Partying with Dance Theatre of Harlem: Balamouk by Annabelle Lopez Ochoa

DTH On Demand online
June 27, 2020

David Mead

If you had to sum up Annabelle Lopez Ochoa’s Balamouk in one word, it would surely be ‘colour’. This 2018 Fall for Dance commission for Dance Theatre of Harlem is a riot of it: in costumes, in movement and in music.

The title translates as ‘house of the insane’ in Romanian, and comes from the 2002 album of the same name by the French band Les Yeux Noirs, who provide much of the musical accompaniment, along with contributions from Australian composer Lisa Gerrard and French instrumentalist Rene Aubry. Les Yeux Noirs’ musical style combines elements from right across Eastern Europe, especially Klezmer and Roma, plus a healthy dose of contemporary jazz. Ochoa taps into this rousing fusion superbly in joyful dance that occasionally turns wild and raucous. It’s a party; a rave even; and for just over 20 minutes, we are all welcome.

While some very classical moments appear, the movement vocabulary tends towards the contemporary. There are multicultural quotations galore as elements of folk and African dances blend smoothly with classical pirouettes and pointework, including some swan-like bourrées. There is even a reference to Durga, the many-armed Hindu goddess. I guess you would call it eclectic.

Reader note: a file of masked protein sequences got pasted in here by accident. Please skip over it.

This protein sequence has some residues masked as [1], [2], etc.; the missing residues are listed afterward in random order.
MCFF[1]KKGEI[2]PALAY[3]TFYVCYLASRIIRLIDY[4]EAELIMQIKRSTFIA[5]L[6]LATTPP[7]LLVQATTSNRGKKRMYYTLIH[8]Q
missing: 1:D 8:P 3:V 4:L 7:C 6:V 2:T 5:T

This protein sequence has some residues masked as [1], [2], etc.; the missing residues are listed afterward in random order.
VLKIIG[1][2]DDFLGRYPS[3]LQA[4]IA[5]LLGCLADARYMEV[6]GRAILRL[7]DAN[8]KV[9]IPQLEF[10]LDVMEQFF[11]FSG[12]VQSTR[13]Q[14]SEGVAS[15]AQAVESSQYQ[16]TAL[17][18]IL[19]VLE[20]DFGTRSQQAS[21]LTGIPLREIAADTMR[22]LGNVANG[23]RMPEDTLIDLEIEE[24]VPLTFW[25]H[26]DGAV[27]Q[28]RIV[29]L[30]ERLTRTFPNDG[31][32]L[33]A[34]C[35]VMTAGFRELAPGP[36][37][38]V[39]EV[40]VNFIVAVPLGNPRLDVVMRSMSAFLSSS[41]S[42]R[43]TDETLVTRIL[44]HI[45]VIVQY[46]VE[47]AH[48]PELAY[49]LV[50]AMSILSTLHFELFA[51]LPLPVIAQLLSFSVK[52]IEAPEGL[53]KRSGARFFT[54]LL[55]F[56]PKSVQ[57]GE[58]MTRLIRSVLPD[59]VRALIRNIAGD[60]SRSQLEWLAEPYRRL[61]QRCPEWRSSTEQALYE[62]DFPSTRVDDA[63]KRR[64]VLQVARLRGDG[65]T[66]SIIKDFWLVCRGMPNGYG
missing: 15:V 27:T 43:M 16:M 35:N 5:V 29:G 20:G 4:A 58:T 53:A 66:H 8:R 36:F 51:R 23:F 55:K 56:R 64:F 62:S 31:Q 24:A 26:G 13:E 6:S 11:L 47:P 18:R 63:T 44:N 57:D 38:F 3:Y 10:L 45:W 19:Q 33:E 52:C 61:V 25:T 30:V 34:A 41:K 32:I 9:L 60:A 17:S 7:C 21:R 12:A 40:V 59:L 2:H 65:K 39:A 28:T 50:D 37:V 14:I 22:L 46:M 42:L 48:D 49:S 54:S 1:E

Dance Theatre of Harlem in Balamouk by Annabelle Lopez OchoaPhoto Paula Lobo
Dance Theatre of Harlem in Balamouk by Annabelle Lopez Ochoa
Photo Paula Lobo

The choreography is at its best in the tight yet energetic ensemble sections like that which opens the ballet and that are pushed along by the klezmer, and in which the dancers are highlighted by Les Dickert’s sparse, hazy lighting. Even here, there are moments when you sense rebellion and individuality trying to escape. Sure enough, it soon does. There are slower, more thoughtful sections too, sometimes with an ominous feel, but it’s never long before the excitement returns.

I also very much enjoyed Mark Zappone’s flowing, pastel costumes. As he explained in an accompanying feature, each was influenced by the characters of the original cast. The result is a delightfully quirky mix, in which one of the men even gets a kilt-style skirt.

DTH founder Arthur Mitchell saw ballet as an art form for all, one without boundaries, one without barriers, one that should always push forward. Balamouk does all that, also making sure you can’t do anything but enjoy the ride.

Balamouk can be watched on DTH’s YouTube channel until July 5, 2020.